After the daily chaos that was Phnom Penh, Cher and I have fallen into a comfortable routine. First up is breakfast and coffee/tea. “A caffeinated Cher is a happy Cher” my sister informs me. She has taken to ordering a Coke Light with breakfast as well after telling me one sleepy afternoon that her caffeine has no tea in it. The waiters at Shinta Mani hotel, where we are staying, are all graduates of the hotel’s hospitality school. The hotel runs a bakery and restaurant training program for older street kids and then provides job placement for them when they graduate. Many wind up working for the hotel and are all overly eager each day to show off their skills, including their English. You have to be carefully not to glance in their direction while eating – otherwise, they materialize next to you eager to offer more water or simply chat your ear off. Something we found out during our first meal with an overly friend young man named Lyda, apparently named by the Khmer Johnny Cash, perched himself at the edge of our table and didn’t leave the entire time we were eating.
After breakfast we are off to the orphanage via the Khmer Market. The orphanage is woefully lacking not only in proper things for little Sum Nang, but for all the children. Cher and I have become fixtures at the market, buying up powdered milk, baby items, diapers, formula supplements and other necessities. I suspect there is another reason Cher loves the market. On our first visit, she spied Mountain Dew in a cooler and nearly mowed me down in an effort to get to it. I suspect an addiction….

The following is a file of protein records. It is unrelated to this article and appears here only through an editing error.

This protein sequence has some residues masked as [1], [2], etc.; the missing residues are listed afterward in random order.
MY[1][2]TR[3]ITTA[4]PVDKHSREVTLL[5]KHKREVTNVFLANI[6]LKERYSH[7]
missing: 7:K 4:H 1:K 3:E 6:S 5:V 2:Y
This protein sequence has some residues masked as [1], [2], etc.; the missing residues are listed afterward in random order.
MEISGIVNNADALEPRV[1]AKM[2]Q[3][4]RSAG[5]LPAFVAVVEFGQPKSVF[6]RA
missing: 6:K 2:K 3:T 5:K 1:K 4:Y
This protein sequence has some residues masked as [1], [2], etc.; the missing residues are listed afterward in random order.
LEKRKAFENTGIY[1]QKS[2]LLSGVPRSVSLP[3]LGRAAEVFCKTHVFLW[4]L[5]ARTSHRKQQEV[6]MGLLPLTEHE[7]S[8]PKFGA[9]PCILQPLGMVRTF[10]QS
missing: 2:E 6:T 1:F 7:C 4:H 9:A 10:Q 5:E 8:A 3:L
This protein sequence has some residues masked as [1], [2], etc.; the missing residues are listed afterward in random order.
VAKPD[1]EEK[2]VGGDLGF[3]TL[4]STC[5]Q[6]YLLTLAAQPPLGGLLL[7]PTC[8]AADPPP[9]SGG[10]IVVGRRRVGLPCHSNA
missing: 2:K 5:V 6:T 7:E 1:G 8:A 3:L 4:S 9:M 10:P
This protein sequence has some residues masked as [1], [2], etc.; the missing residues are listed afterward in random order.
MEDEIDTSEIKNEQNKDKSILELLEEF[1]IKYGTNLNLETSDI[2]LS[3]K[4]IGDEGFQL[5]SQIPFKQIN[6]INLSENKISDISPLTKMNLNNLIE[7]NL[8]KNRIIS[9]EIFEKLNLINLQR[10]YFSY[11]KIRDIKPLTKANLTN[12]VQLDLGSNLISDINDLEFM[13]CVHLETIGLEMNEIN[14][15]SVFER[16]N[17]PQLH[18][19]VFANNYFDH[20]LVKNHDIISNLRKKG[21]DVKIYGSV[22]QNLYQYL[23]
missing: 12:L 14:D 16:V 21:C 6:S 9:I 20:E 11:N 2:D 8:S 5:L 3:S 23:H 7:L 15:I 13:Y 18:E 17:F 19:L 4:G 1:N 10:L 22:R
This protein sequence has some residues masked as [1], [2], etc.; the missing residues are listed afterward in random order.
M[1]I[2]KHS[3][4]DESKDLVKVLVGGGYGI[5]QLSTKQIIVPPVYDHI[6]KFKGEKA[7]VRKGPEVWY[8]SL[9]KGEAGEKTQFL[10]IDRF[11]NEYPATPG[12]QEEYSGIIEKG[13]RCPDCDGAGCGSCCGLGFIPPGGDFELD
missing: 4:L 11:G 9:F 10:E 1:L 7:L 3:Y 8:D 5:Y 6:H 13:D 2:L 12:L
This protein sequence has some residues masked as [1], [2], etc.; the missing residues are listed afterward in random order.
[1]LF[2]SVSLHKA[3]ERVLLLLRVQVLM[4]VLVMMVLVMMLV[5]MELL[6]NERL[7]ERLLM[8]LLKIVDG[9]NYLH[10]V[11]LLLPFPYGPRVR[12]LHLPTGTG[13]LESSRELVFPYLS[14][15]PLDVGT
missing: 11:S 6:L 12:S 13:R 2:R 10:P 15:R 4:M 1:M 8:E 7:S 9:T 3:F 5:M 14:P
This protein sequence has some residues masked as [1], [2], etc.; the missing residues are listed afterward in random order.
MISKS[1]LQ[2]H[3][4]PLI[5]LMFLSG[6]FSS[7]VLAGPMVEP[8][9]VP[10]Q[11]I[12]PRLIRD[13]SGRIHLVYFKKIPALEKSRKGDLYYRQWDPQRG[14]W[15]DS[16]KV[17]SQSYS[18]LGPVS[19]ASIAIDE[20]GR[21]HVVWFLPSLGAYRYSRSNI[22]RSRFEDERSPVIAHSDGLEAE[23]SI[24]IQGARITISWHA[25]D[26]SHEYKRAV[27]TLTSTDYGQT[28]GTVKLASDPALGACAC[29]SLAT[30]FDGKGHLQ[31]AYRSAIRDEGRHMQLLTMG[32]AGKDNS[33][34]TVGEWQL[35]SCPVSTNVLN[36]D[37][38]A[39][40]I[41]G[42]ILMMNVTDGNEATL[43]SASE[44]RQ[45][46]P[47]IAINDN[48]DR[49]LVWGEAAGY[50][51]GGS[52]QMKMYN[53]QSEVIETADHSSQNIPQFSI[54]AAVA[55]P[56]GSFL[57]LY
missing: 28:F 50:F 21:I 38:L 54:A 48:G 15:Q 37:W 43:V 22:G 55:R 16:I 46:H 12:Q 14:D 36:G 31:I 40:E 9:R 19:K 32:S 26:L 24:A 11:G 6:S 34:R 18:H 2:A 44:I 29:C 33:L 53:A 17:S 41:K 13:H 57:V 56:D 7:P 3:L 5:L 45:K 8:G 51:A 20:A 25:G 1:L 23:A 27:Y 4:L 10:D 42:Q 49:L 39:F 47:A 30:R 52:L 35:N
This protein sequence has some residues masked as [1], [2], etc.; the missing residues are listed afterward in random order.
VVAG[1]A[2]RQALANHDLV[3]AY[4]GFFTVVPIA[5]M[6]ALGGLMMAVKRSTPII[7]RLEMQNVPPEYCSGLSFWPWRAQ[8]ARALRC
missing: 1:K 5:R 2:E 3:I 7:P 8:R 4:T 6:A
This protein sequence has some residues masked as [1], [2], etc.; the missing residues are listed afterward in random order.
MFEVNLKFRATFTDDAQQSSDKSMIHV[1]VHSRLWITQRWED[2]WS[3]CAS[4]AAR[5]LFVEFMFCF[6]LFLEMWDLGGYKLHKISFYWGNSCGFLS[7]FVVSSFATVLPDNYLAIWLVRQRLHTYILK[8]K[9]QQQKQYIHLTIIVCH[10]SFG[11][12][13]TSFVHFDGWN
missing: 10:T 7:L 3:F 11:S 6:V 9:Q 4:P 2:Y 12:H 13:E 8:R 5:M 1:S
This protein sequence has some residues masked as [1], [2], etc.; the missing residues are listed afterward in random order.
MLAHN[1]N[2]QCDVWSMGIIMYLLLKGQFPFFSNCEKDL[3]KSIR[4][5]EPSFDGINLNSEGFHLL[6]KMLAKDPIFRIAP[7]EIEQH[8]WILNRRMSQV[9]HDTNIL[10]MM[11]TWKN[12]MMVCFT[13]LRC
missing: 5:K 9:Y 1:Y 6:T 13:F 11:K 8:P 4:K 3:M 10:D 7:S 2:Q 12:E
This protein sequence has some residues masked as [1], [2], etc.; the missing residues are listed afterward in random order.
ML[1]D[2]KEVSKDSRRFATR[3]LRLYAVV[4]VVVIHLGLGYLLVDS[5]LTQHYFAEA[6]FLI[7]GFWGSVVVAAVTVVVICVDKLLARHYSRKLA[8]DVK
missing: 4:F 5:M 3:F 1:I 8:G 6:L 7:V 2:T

Sum Nang is happily sitting up in his wheelchair when we arrive, ready to begin his morning exercises. He is too cute for words are we go through with the Sisters and an amazing volunteer from Australia named Virgina his new daily regiment. Virgina has agreed to stay in Siem Reap for the next six months to make sure that the new therapy and nutrition schedule that Cher has set up is actually followed through. Though the nuns have good intentions, they also have 21 children and little help. Spending so much time working with one child is really next to impossible for them. I’m also grateful that my friends, Dr. Etolie Leblanc and Dr. Karen Froud from Columbia University, have agreed to provide additional assistance. This morning, Etolie brought a swallow specialist to examine Sum Nang. While he is being examined, I introduce Etolie to Baby Sum Nang – a 10 month old with a large growth between his eyes. We’ve learned that the name Sum Nang means lucky – ironic since both of the boys named Sum Nang at the orphanage suffer from medical difficulties. It turns out there is a small hole in his skull and fluid from his brain is leaking through to cause the growth. It will need to be corrected surgically and Etoile and I discuss options that may be possible through Operation Smile.